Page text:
On a whim, I stopped off at an Acura dealership. This was very, very unplanned, because everything I’d heard about the Acura TSX had been negative. In our search for our respective cars, psu and I have been addicted to various motoring websites, such as The Truth About Cars. According to these sites, the TSX is sluggish, underpowered, has no road feel and you should absolutely buy a BMW 3 series instead. I drove the TSX and found it absolutely charming: responsive, nimble, certainly not a street racer but not slow by any stretch of the imagination. What car were these people reviewing? What gives?

Herein lies the rub about comparing cars: often, people tend to compare cars to other cars that are in completely different classes. An Infiniti G37 or a BMW 328i, configured similarly to the Acura TSX, will drive the pants off of it. And will also cost $10,000 more. As a car wanker this sort of comparison might be useful: most car wankers are boys, and it’s a time honored pastime for us to have long and involved conversations about whose wang is longest. But as a car buyer it’s extremely unhelpful. You can play the “…but this better car is just $4,000 more!” game all the way up to an Aston Martin Vanquish, at which point the bank comes and repossesses your house.

The other aspect, of course, is that “better”, according to the car enthusiast, often seems to be defined entirely by “which one goes from 0-60 in the least amount of time.” In the computer world, these are the people who tell you not to buy an iMac because you can’t replace the video card.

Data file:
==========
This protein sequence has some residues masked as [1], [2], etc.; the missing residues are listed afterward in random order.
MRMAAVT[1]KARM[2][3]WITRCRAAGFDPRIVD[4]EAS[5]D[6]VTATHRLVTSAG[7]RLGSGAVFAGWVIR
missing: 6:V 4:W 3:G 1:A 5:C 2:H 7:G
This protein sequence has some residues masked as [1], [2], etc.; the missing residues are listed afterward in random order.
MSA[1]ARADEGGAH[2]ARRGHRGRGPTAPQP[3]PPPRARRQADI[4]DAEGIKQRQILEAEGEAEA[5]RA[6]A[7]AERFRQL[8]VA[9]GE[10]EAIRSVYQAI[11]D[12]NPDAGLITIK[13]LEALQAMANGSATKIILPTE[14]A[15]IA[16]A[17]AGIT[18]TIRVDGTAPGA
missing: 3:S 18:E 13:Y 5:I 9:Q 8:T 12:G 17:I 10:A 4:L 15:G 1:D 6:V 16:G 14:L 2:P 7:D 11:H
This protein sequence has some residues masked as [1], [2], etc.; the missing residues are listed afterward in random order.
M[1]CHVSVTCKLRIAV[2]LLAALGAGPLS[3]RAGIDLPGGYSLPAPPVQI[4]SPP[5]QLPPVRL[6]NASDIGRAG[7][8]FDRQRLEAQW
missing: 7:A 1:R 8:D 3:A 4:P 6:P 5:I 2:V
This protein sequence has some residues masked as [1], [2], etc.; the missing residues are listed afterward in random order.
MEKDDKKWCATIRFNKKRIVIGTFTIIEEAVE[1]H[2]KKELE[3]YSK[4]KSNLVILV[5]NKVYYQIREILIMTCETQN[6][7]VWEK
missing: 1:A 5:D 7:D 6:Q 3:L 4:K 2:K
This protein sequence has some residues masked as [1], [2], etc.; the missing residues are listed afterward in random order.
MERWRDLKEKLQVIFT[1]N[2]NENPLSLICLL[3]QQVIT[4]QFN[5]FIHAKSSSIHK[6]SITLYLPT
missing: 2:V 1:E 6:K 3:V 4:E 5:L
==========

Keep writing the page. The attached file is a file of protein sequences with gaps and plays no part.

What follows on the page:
With respect to the TSX specifically, the dynamic you see between reviewers and purchasers is especially fascinating. The TSX is, essentially, a luxury version of the European Honda Accord. Car reviewers approach this from the attitude of “Ewwww. It’s just an upmarket European Accord.” But buyers approach this as “Cool! It’s an upmarket European Accord!”

It turns out that I, at least, find an upmarket European Accord to be a pretty compelling value proposition. I got a great deal on the car (thanks, Edmunds!) by sending it out for bid to a bunch of dealers over the Internet. From my perspective, I got a car that drives just as well as the TDI, and paid a small premium for a 4-year instead of a 3-year warranty, and for Honda engineering and service (“Oh, hey, your car has 100,000 miles on it. You might want to change the oil.“) versus Volkswagen engineering and service (“The engine is in perfect mechanical condition, but you can’t close the window or sunroof without shorting out the alternator. We replaced the window switches that were wearing out. They look nice now, but they still don’t work. That will be $679, please.“)

Despite the fact that I would have paid the price premium just for the perceived improved reliability of the Acura, it’s also undeniable that it has a much more well-polished interior. It’s luxurious without being cushy or soft. The car is a bit heavier than the Jetta, so it’s not quite as sprightly, but it has a taut suspension and is still very much a driver’s car. I’m really pleased. If you can afford to spend over $30k on a car, there are probably better alternatives to the TSX. But if you, like me, have an invisible line in the sand that keeps you in the $20s, you should give the TSX serious consideration.

I guess I can have nice things after all.